Thank you for this. I get a bit nervous if the jars don’t look “just so,” so this post was a relief. I know that the “thwack” is the key, but… well, it’s good to have reassurance.

  4. 4
    Chad says:

    I have also learned to wash the rings after canning. I never thought of siphoning in the past and it is not alway apparent that it occurred. I noticed my rings were sticky and put two and two together.

    Natasha: if you have a can go bad and looses the seal it is more obvious when stored with the rings off.

  5. 5
    Emily Rae says:

    Thanks for this black-scum post, I just had issues with it the other day! (And thanks for the timely FB response on it, too!)
    Natasha, another reason to remove the rings before storage is that if something has got on the rims and is corroding it, removing them right away and washing them can stop the corrosion. And, if you’re short on rings, you can use them for canning over and over and you won’t need to store them all!

  6. 6
    Rachel says:

    Thank you for the reminder – I managed to avoid spillage on honey-peach jam, but the canned peaches that I made late last night were a big sticky mess today. They cleaned up easily with a damp sponge. Can I put in a request for a white peach sauce recipe – that sounds delicious!

  7. 7
    Sara says:

    Peach sauce? Is that like applesauce, just made with peaches? Do you sweeten/flavor it at all? It sounds delicious!!

  8. 8
    Dani says:

    So is there anything wrong with leaving the rings on?

  9. 9
    Vanessa says:

    I am glad to run into this post. I was trying to google it, but my terms never turned this up. I had some siphoning from a blackberry jam and from some tomatoes, and I was a bit concerned. I never remembered my folks’ stuff doing that.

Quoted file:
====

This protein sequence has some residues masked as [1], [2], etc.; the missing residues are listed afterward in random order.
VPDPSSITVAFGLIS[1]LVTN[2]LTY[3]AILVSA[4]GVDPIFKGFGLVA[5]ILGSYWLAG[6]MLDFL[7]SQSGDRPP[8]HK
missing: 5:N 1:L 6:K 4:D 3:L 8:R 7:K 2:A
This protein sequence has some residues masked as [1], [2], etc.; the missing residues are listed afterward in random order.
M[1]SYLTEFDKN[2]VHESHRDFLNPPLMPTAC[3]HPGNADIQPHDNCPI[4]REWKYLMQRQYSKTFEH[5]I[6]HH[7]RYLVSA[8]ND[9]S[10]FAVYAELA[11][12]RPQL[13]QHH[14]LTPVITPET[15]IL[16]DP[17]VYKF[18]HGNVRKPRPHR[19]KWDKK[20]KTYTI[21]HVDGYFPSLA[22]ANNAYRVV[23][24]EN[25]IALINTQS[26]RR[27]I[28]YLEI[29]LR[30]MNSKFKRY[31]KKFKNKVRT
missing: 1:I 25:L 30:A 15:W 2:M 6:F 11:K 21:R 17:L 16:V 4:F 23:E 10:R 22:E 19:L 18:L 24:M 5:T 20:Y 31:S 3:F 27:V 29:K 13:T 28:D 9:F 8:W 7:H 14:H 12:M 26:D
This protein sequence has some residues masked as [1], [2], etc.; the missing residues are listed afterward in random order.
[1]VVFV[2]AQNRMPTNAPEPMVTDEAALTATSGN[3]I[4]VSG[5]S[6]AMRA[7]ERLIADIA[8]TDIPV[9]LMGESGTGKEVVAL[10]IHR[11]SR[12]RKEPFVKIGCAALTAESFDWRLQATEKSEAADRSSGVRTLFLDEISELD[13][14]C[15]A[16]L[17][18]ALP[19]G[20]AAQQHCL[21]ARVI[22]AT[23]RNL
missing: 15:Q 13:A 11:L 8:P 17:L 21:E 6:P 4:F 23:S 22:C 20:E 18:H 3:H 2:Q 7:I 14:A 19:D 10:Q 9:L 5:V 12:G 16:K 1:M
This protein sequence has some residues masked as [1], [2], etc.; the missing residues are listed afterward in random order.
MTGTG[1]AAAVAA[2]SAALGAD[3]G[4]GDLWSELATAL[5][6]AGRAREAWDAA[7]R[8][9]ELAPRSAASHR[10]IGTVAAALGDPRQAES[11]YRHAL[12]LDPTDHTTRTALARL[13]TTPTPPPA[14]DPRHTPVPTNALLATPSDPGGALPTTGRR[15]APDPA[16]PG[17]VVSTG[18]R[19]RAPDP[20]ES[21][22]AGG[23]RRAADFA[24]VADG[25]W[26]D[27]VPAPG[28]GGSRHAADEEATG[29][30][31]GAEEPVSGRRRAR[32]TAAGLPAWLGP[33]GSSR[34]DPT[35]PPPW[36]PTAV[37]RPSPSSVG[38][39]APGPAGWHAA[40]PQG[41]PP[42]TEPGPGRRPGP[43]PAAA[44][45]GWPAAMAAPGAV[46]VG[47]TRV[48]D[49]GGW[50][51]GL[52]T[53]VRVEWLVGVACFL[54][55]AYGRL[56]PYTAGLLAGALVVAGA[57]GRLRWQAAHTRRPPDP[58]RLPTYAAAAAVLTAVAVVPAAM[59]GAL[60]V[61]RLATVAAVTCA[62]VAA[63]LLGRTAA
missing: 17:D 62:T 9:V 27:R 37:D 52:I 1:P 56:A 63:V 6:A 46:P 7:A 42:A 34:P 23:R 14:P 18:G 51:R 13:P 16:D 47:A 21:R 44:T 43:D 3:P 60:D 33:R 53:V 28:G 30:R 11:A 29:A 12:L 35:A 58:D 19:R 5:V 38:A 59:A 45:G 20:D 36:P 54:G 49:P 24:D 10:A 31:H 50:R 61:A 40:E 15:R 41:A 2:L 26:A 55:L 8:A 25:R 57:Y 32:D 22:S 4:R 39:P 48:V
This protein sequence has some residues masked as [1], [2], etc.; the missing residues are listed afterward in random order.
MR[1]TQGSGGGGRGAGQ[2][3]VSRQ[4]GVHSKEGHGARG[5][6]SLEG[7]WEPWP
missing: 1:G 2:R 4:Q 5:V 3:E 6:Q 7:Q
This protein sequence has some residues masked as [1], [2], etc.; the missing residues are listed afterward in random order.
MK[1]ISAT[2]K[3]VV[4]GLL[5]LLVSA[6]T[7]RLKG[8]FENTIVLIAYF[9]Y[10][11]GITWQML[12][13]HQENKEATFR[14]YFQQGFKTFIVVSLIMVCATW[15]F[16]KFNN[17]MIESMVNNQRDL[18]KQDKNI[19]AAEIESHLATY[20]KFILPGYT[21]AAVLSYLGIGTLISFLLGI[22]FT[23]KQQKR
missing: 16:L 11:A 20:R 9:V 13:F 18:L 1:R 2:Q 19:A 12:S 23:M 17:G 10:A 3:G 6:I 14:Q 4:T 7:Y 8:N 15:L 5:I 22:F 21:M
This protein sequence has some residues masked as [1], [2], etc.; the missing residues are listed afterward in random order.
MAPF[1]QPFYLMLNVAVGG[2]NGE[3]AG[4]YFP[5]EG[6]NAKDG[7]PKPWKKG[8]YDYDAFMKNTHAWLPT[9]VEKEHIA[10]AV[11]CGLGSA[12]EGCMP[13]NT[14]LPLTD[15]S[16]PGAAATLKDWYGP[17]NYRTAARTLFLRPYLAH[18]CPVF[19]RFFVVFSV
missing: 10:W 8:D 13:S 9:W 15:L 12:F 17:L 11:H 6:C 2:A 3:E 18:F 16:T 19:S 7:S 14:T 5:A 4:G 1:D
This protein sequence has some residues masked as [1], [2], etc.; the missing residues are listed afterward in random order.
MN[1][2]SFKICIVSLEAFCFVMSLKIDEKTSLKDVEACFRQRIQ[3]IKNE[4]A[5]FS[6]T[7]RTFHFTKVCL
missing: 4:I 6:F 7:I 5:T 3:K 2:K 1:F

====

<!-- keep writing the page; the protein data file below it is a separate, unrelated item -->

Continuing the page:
I have another question. What should I do when a jar turns over in the canner? It has only happened with jam and peach butter. I lowered the rack handles the other day and prevented it, but did some half pints of peach butter this evening and it happened again. I use my jar lifter to turn them back upright if I see it right when it happens, but this time I came up to turn the canner off and found one on its side. I turned it upright for the five minutes of resting time, and set it in a spot I would remember, just to check it more carefully tomorrow. It was actually the first to seal.

  10. 10
    Marisa says:

    Dani, I’m planning on devoting a whole post to why you should store your jars without the rings, but the short answer is that it is best to leave them off. You know sooner if something has gone wrong with your jars.

    Vanessa, as long as the jar seals, it doesn’t matter if it turned over in the canner.

  11. 11
    Colleen says:

    I’ve just found similar looking black stuff on a few jars of applesauce I canned last fall. However I just noticed it so it’s been sitting there for about 10 months, I didn’t realize I was supposed to remove the bands and wipe the rims after processing (I used water bath not pressure), is it still safe to eat?

    • 11.1
      Marisa says:

      As long as it’s only on the outside of the jar (really, only on the outside) it is safe to eat. But if it’s not, you should toss it.